In response to questions from U.S. Senator John Kerry's (D-MA) staff regarding USAID's Cuba democracy programs, the State Department has provided an excellent explanation of the goals and importance of these programs in dictatorships throughout the world.
Perhaps it's now time for Senator Kerry to explain his bias (and information hold) against these Cuba programs, while not holding similar and more costly programs in other dictatorships to the same single-handed obstructionism.
Here's the State Department's explanation (Along the Malecon has posted the entire Q and A):
Globally, in countries such as Belarus, Burma, North Korea, Cuba, Iran, Syria, and Zimbabwe, the U.S. Government responds to autocratic challenges by providing training, materials, and internet and radio platforms and organizational support for civic groups, networks and the media. Support for universal values is a cornerstone of the National Security Strategy of the United States. Those values include the rights of people to speak their mind, assemble without fear, and have a say in how they are governed.
In our solicitations' selection criteria, we place an emphasis on prior experience, at both the organizational and personnel level, in working in closed societies. We have found that prior experience in similar environments facilitates implementation since there is an understanding of the unique challenges likely to be encountered. We instruct our partners to tell Cuban recipients the source of the assistance when asked.
While seeking to advance and defend universal human rights principles, the USG develops and implements its democracy and governance strategies and program interventions according to the country's current democratic state, justice system institutions, human rights conditions, quality of governance, and other situational factors, while taking into account each country's unique history and culture. Still, within broad country categories there is consistency to our strategic approach.
In authoritarian and semi-authoritarian states, the major challenges facing the USG are how to create and maintain political and civic space in the face of a hostile regime that is prepared to use state resources to prevent criticism and meaningful reform. The strategy in these countries is to strengthen democracy and human rights activists outside government by working with democracy and human rights NGOs, watchdog groups, and independent media that are committed to democratic principles and value fundamental freedoms. Ensuring citizens' access to independent information sources is critical in these environments. When possible, the USG supports pockets of reform within government institutions, such as within the judicial branch, independent electoral or anti-corruption commissions, and/or local governments. The primary strategic focus of USG democracy and governance assistance in these countries is in the areas of human rights and civil society, especially independent media.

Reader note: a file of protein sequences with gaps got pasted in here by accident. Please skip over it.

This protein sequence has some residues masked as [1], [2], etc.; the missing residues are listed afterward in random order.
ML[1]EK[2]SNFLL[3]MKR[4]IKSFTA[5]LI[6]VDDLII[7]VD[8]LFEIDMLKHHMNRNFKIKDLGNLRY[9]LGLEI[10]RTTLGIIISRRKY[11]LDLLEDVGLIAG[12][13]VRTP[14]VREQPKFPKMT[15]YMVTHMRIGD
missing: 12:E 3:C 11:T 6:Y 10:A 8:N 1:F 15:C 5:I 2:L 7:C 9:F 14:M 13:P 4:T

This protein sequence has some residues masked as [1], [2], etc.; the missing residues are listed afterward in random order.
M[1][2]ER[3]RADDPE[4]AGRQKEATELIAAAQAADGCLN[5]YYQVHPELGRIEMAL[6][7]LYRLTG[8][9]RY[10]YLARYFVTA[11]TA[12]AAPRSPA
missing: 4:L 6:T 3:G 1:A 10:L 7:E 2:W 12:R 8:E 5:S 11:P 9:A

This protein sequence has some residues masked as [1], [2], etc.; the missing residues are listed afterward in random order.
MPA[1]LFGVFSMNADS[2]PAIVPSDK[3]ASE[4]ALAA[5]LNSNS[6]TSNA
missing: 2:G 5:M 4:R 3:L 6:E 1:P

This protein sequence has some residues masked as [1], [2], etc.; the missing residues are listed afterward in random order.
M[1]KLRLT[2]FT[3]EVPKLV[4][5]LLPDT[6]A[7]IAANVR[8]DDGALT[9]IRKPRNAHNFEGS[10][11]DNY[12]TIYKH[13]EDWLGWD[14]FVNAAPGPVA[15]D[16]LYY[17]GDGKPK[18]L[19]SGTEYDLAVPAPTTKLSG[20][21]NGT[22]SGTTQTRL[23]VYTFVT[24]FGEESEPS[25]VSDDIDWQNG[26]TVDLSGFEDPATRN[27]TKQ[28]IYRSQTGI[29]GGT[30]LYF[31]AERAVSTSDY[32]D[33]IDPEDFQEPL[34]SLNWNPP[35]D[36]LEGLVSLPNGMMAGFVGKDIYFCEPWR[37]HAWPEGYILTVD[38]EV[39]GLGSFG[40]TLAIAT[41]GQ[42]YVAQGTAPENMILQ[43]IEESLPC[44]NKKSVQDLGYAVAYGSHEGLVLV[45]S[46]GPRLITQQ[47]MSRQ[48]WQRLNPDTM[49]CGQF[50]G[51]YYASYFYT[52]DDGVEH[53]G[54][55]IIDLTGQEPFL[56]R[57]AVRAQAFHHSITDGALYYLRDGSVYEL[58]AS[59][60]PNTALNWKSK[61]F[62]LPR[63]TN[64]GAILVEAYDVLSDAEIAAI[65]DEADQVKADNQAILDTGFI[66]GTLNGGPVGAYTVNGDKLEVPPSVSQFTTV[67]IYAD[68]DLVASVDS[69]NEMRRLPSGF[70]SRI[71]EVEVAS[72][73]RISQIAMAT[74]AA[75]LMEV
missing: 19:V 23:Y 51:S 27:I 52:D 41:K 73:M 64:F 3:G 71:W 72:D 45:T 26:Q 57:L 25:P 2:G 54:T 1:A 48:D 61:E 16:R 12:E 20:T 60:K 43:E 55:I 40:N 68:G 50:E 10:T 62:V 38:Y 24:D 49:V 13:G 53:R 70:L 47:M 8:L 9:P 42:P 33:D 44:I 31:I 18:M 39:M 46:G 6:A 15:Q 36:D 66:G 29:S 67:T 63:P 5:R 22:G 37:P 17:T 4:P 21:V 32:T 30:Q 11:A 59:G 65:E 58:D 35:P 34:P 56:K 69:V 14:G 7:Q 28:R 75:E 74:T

Within the foreign assistance domain, our top priority in authoritarian and semi-authoritarian states is invigorating an engaged and dynamic civil society, in particular journalists who represent the voice of civil society, and traditionally marginalized groups, such as minorities and women. For example to empower citizens in closed societies, DRL supports programs which aim to develop the necessary precursors for democratic reform by using new media to inform citizens about human rights and provide them a lens into the outside world. DRL also works to build the capacity of human rights activists, lawyers, and journalists to advocate for human rights by training them on how to defend their rights, including investigating and documenting human rights violations.
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05/29 - 06/05
- We Will Never Forget
- The Importance of Democracy Programs
- Farinas Begins New Hunger Strike
- Lula's (Inexcusable) Lost Opportunities
- Similar Regimes, Same Tactics
- On the Right Side of History (in Cuba and Burma)
- Six New Political Prisoners in One Week
- Better Dinner Guests for Secretary Clinton
- Dissidents Sentenced to Prison for Leaflets
- No More U.S.-Backed Dictators
- Now That's Courage
- Cuba's Lost Half-Century
- Young and Old Can't Find Raul's "Reforms"
- On This Memorial Day
- Female Democracy Activist Remains Missing
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